something behave as a functional object when it is not. 

now one could argue that things should be converted to a functional point 
of view before importing them into Haskell, or one could argue that as much
as possible should be done on the Haskell side, even if that means 
compromising the language a little or balancing the library author over 
an abyss.both arguments have their merit.

afaik, the main problem that people try to solve with global variable tricks
is not executing code (you could call an init action in main), but having to
distribute the results of running that code. as others have pointed out, that
is similar to the situation with stdin/etc - you want to open the channels
*and* make the resulting handles available everywhere.

now, if every module by default had a stdinitMVar, you could do your
initialisation in main and put the results into Main.stdinitMVar. and if you
wanted to forward the information to an imported module, you could
put the info into Module.stdinitMVar. and if you wanted per-module
initialisation, you'd use Main.init to call Module.init (name init just a 
convention), which would put its results into its very own 
Module.stdinitMVar. problem solved. 

problem solved? i'm not so sure about that, for the same reasons
global variables/registers/etc. have been considered evil by many of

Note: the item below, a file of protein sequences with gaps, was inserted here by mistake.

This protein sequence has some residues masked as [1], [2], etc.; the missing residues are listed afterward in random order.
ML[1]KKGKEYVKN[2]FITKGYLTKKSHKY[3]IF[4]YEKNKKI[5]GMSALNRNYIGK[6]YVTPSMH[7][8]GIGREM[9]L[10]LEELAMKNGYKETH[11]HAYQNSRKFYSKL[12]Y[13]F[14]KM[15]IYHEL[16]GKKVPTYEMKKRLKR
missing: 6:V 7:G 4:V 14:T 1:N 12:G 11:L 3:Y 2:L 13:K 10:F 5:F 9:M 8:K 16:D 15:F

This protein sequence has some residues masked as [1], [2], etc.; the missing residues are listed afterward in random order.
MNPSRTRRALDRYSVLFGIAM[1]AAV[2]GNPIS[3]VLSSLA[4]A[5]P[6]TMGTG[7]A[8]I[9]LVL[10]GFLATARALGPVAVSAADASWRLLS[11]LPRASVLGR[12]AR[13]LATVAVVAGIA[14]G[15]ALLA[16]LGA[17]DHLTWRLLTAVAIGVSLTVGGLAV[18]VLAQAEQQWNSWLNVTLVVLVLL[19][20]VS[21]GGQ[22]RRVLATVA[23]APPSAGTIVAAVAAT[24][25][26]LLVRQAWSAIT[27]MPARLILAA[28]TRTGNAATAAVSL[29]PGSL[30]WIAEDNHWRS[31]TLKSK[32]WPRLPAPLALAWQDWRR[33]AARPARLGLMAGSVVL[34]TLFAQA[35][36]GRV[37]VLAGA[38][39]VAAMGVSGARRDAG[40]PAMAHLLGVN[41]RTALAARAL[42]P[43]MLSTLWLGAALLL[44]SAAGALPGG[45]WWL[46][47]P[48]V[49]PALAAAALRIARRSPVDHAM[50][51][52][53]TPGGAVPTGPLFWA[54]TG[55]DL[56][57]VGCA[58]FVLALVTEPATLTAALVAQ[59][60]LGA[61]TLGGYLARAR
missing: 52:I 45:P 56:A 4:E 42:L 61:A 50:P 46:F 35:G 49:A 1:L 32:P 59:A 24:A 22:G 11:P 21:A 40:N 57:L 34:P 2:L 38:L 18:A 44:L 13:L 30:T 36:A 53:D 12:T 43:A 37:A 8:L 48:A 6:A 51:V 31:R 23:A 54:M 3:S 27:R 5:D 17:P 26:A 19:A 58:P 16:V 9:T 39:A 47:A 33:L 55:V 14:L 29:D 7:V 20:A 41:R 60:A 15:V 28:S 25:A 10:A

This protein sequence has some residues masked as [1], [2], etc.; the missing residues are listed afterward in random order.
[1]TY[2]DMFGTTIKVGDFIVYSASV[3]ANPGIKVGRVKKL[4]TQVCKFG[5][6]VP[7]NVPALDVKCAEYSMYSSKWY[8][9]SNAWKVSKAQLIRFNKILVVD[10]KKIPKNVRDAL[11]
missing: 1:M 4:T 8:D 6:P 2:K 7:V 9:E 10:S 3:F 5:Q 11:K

who reinvented them.and shouldn't multiple instances of modules be
possible, each with its own stdinitMVar? but some of the proposals 
that have been circulating in this thread are even worse, as they 
include an arbitrary number of user-defined and -named initialisation 
variables, and arbitrary numbers of initilisation actions, to be called 
in some underspecified form and sequence, making them hard to 
predict and find for those having to maintain such code.

there are actually at least *two* problems you need to solve: one
is providing for those few cases where global-variable-like things
are too convenient to consider anything else. that's actually fairly
easy. the other is to make sure that the cases in which people 
consider using your mechanism are as limited as possible, for 
otherwise people will use them for everything (like the IO monad).

that temptation is there because such things are too convenient
at the start to be worried about the terrible inconveniences that
appear later. it is this second problem people have failed to solve
so far in every variation of the scheme. which is why so many in
this thread have been burned by someone who abused one of 
those wonderfully convenient mechanisms.

examples from non-functional languages have been mentioned.
another is Erlang, where (by convention) processes are instances
of modules which (by convention) tend to have init functions,
and each process has a process dictionary (a collection of 
process-local variables). that feature used to be very popular, 
but its use is now heavily discouraged (although they have the
additional difficulty of not distinguishing between IO and non-IO